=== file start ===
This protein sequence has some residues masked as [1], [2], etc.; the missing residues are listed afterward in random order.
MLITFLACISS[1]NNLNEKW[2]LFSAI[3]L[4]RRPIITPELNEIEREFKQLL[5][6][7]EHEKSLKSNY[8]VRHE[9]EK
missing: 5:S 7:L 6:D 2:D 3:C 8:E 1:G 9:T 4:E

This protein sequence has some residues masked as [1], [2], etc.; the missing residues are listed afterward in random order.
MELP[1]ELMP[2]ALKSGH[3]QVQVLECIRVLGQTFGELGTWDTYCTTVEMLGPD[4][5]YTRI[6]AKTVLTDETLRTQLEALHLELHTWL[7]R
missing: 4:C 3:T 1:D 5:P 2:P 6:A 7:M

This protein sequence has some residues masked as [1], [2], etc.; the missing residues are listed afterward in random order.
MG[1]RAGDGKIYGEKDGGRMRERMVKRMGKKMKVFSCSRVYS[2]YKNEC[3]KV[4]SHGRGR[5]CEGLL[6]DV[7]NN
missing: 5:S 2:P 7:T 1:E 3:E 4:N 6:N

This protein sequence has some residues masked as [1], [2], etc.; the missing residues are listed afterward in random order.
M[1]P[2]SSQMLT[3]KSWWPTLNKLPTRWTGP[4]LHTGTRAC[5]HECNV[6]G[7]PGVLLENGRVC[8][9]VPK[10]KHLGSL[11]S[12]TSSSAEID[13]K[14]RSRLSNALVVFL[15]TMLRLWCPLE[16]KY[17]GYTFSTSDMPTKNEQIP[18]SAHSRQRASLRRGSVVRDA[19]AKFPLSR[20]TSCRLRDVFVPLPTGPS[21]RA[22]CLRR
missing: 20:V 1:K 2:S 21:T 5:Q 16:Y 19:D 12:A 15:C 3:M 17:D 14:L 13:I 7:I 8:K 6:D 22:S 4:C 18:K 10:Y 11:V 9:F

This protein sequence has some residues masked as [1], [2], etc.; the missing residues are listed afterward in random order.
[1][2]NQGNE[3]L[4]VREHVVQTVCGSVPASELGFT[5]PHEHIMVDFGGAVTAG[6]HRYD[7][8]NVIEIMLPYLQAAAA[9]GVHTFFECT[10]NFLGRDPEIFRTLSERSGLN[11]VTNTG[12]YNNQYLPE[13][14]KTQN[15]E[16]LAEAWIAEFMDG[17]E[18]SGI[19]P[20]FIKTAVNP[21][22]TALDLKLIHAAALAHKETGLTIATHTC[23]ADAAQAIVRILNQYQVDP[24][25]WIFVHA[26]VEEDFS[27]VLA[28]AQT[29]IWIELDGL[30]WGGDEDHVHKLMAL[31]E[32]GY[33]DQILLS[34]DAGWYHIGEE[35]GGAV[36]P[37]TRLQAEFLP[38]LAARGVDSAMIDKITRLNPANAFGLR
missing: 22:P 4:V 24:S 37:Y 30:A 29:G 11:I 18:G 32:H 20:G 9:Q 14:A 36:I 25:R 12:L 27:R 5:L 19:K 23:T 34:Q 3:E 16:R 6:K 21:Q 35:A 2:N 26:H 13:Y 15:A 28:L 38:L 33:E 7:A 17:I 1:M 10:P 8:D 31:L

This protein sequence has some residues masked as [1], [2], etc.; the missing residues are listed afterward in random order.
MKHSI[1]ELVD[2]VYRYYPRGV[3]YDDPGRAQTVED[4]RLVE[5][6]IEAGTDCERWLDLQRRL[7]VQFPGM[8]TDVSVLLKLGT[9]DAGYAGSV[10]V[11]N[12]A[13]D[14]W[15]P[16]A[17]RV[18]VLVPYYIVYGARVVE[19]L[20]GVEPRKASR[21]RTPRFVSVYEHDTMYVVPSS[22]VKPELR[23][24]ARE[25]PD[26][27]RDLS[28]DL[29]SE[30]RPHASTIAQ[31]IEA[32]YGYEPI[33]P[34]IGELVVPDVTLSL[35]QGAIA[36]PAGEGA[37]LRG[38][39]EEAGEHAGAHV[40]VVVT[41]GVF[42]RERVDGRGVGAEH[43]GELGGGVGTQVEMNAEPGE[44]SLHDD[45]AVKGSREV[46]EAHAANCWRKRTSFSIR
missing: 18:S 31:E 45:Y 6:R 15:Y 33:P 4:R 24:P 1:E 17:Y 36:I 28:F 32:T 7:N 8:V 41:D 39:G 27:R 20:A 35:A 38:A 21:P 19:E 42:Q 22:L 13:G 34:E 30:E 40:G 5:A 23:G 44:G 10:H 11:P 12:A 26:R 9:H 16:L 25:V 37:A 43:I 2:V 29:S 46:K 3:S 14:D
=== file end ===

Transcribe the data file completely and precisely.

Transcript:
This protein sequence has some residues masked as [1], [2], etc.; the missing residues are listed afterward in random order.
MLITFLACISS[1]NNLNEKW[2]LFSAI[3]L[4]RRPIITPELNEIEREFKQLL[5][6][7]EHEKSLKSNY[8]VRHE[9]EK
missing: 5:S 7:L 6:D 2:D 3:C 8:E 1:G 9:T 4:E

This protein sequence has some residues masked as [1], [2], etc.; the missing residues are listed afterward in random order.
MELP[1]ELMP[2]ALKSGH[3]QVQVLECIRVLGQTFGELGTWDTYCTTVEMLGPD[4][5]YTRI[6]AKTVLTDETLRTQLEALHLELHTWL[7]R
missing: 4:C 3:T 1:D 5:P 2:P 6:A 7:M

This protein sequence has some residues masked as [1], [2], etc.; the missing residues are listed afterward in random order.
MG[1]RAGDGKIYGEKDGGRMRERMVKRMGKKMKVFSCSRVYS[2]YKNEC[3]KV[4]SHGRGR[5]CEGLL[6]DV[7]NN
missing: 5:S 2:P 7:T 1:E 3:E 4:N 6:N

This protein sequence has some residues masked as [1], [2], etc.; the missing residues are listed afterward in random order.
M[1]P[2]SSQMLT[3]KSWWPTLNKLPTRWTGP[4]LHTGTRAC[5]HECNV[6]G[7]PGVLLENGRVC[8][9]VPK[10]KHLGSL[11]S[12]TSSSAEID[13]K[14]RSRLSNALVVFL[15]TMLRLWCPLE[16]KY[17]GYTFSTSDMPTKNEQIP[18]SAHSRQRASLRRGSVVRDA[19]AKFPLSR[20]TSCRLRDVFVPLPTGPS[21]RA[22]CLRR
missing: 20:V 1:K 2:S 21:T 5:Q 16:Y 19:D 12:A 15:C 3:M 17:D 14:L 13:I 7:I 8:K 6:D 22:S 4:C 18:K 10:Y 11:V 9:F

This protein sequence has some residues masked as [1], [2], etc.; the missing residues are listed afterward in random order.
[1][2]NQGNE[3]L[4]VREHVVQTVCGSVPASELGFT[5]PHEHIMVDFGGAVTAG[6]HRYD[7][8]NVIEIMLPYLQAAAA[9]GVHTFFECT[10]NFLGRDPEIFRTLSERSGLN[11]VTNTG[12]YNNQYLPE[13][14]KTQN[15]E[16]LAEAWIAEFMDG[17]E[18]SGI[19]P[20]FIKTAVNP[21][22]TALDLKLIHAAALAHKETGLTIATHTC[23]ADAAQAIVRILNQYQVDP[24][25]WIFVHA[26]VEEDFS[27]VLA[28]AQT[29]IWIELDGL[30]WGGDEDHVHKLMAL[31]E[32]GY[33]DQILLS[34]DAGWYHIGEE[35]GGAV[36]P[37]TRLQAEFLP[38]LAARGVDSAMIDKITRLNPANAFGLR
missing: 22:P 4:V 24:S 37:Y 30:A 29:G 11:I 18:G 32:H 20:G 9:Q 14:A 36:I 25:R 12:L 27:R 5:L 19:K 23:T 34:Q 3:E 16:R 6:K 21:Q 35:A 2:N 26:H 13:Y 15:A 28:L 38:L 33:E 7:A 17:I 1:M 10:P 8:D 31:L

This protein sequence has some residues masked as [1], [2], etc.; the missing residues are listed afterward in random order.
MKHSI[1]ELVD[2]VYRYYPRGV[3]YDDPGRAQTVED[4]RLVE[5][6]IEAGTDCERWLDLQRRL[7]VQFPGM[8]TDVSVLLKLGT[9]DAGYAGSV[10]V[11]N[12]A[13]D[14]W[15]P[16]A[17]RV[18]VLVPYYIVYGARVVE[19]L[20]GVEPRKASR[21]RTPRFVSVYEHDTMYVVPSS[22]VKPELR[23][24]ARE[25]PD[26][27]RDLS[28]DL[29]SE[30]RPHASTIAQ[31]IEA[32]YGYEPI[33]P[34]IGELVVPDVTLSL[35]QGAIA[36]PAGEGA[37]LRG[38][39]EEAGEHAGAHV[40]VVVT[41]GVF[42]RERVDGRGVGAEH[43]GELGGGVGTQVEMNAEPGE[44]SLHDD[45]AVKGSREV[46]EAHAANCWRKRTSFSIR
missing: 18:S 31:E 45:Y 6:R 15:Y 33:P 4:R 24:P 1:E 17:Y 36:I 28:F 32:T 7:N 8:V 41:D 39:G 27:R 20:A 35:A 38:A 21:P 19:E 42:Q 22:L 13:G 34:E 30:E 40:G 5:A 23:G 44:G 10:H 11:P 12:A 26:R 9:H 16:L 25:V 37:A 43:I 2:V 29:S 46:K 3:S 14:D